If, for example, I see a car accident and say, “Jones hit Smith,” I have already interpreted the event and given it from a viewpoint. In this case, I more than suggest that Jones is to blame. Even if I just say, “Two cars collided,” I am placing a passive interpretation on the event that suggests somehow that the cars were the moral agents. Of course cars are not moral agents and do not cause accidents. Thus my interpretive description suggests either that I do not know what really happened, or that I, for many possible reasons, do not want to speculate as to the cause. Thus, my lack of description is an interpretation no matter how I phrase it.

The ancients were more sophisticated in recognizing and accepting that any telling of history would involve interpretation. Recognizing this,  they gave greater latitude to authors and were less concerned that every little detail add up with other accounts they may have read.

In terms of Scripture, therefore, we have a more ancient understanding and telling of history that includes a lot of built-in interpretation.

But it is history. And we, who are apologists can certainly point the Sacred text as historical proof. Yet, at the same time, we ought to be careful to understand that the text does diverge to some degree from modern notions of exactitude in details. We can do violence to the Sacred text and lack sophistication to the degree that we try to make it conform to modern notions by “resolving” details the ancient authors were unconcerned about in the first place.

Trying to resolve, for example, which Gospel account of a certain event or saying is the earliest thus presumably the more “pure” account, may not be possible, and might send an ancient Christian into puzzled laughter. That both accounts are fundamentally the same is usually more than enough to compensate for the variance in details.

To non believers, who like to highlight historical discrepancies as proof of a lack of veracity, two things can also be said. First, very few non-believers doubt the existence or fundamental facts about other ancient people based on discrepancies in other ancient texts. Indeed, a lack of discrepancy might more than suggest the presence of a single author who wrote a “controlled” message to deceive, rather than to many eyewitnesses, who, though in some variance as to exacting details, nevertheless saw, remembered and recounted actual events.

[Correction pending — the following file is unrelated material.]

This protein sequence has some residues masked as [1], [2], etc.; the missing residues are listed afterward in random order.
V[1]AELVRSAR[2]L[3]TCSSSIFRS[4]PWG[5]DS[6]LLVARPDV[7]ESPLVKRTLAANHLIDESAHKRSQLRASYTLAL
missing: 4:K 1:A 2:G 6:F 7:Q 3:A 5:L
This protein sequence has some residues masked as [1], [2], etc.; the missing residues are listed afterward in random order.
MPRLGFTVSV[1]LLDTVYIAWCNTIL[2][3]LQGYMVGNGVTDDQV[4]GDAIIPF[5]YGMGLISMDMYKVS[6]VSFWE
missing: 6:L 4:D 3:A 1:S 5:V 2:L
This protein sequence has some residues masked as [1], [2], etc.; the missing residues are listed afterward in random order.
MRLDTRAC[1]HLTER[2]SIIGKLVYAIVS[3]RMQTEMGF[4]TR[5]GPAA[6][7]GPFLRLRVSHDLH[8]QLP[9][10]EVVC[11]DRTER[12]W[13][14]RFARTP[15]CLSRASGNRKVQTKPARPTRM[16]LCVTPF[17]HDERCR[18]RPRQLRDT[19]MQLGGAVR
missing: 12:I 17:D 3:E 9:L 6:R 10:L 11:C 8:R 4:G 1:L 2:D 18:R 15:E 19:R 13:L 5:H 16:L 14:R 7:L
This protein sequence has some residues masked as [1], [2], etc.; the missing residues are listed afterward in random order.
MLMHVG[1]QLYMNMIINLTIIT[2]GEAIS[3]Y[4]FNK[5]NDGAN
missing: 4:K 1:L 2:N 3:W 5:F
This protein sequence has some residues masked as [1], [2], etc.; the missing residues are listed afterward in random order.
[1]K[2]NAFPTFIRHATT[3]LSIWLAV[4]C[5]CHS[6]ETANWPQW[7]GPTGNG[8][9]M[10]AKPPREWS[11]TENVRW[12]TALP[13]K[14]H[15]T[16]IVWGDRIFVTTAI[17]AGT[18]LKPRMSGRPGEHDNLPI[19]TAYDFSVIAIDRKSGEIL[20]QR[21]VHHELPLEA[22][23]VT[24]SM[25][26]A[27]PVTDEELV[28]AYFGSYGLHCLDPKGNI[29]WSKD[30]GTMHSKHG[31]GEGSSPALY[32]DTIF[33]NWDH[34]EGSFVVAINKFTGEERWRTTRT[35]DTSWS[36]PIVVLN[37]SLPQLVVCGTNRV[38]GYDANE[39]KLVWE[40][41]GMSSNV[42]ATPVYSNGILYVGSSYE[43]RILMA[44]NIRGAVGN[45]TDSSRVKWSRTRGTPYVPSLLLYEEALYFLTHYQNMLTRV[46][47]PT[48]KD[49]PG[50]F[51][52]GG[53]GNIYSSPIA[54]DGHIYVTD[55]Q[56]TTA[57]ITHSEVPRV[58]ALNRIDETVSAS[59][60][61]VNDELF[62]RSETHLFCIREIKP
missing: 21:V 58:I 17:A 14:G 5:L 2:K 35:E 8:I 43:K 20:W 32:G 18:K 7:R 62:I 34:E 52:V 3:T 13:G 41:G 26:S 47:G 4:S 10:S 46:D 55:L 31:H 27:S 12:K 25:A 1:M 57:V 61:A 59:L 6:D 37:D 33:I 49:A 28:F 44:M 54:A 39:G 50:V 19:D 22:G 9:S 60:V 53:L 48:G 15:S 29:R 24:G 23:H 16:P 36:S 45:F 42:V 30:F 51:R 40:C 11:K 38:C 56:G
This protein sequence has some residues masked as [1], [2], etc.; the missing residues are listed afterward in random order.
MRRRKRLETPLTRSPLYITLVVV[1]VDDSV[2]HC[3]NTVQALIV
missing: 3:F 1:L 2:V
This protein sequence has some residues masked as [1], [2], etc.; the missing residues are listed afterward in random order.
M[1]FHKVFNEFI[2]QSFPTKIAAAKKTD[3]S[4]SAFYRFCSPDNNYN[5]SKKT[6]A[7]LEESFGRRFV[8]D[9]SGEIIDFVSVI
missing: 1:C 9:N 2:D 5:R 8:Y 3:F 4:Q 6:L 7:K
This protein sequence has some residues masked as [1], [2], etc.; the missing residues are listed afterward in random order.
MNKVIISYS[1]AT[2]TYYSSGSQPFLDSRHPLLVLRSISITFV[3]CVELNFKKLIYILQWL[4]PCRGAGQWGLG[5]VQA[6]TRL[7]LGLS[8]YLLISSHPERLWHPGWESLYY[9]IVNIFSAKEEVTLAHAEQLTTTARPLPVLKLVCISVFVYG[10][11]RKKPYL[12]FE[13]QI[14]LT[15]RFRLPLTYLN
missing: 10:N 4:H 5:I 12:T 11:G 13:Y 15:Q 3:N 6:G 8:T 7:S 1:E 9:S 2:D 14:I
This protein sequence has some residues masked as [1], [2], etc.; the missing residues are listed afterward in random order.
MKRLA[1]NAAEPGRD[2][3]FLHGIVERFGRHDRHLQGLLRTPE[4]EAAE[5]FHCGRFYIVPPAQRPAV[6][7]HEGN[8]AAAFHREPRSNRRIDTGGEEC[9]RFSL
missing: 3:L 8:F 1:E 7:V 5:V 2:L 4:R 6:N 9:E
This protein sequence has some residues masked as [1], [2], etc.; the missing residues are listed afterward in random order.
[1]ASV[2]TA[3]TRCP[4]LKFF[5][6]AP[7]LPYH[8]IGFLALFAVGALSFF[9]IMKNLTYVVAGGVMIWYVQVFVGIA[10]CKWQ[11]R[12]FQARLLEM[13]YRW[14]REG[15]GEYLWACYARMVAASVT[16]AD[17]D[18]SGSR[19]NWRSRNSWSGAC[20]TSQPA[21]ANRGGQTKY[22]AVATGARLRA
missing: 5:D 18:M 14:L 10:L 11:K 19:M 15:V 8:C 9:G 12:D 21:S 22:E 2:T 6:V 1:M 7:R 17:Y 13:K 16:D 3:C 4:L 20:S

Secondly, our own modern telling of history is far less precise, and free of bias than we would like to think. Even the evening news is riddled with bias and perspective, as well as disagreements as to the details. If that be the case with news less than a day old, even more so our recounting of events decades and centuries later.

In the end, sophistication is needed by all when speaking of things as “history” and “historical.” Accuracy is to be desired, but once something moved from event to word, there is always going to be some interpretation and viewpoint at work. This is the human condition, and both believer and nonbeliever alike do well to recognize and accept  that words, as analogy, never perfectly render what they describe. Assessing all history, not just Biblical History, requires this sobriety and sophistication.

Yet, as those of the household of faith, regarding Scripture, we can at least be sure, by faith,  that the Holy Spirit guided the authors and the magisterial interpreters of the Sacred Page. Thus Scripture is more than a humanly limited description of events and words, it is the divinely inspired interpretation of those events, it is prophetic interpretation of reality.

In this brief video, Fr. Francis Martin ponders the fact that the incident of the cleansing of the Temple is presented ny John at the beginning of Jesus’ ministry and by the synoptic Gospels at the end.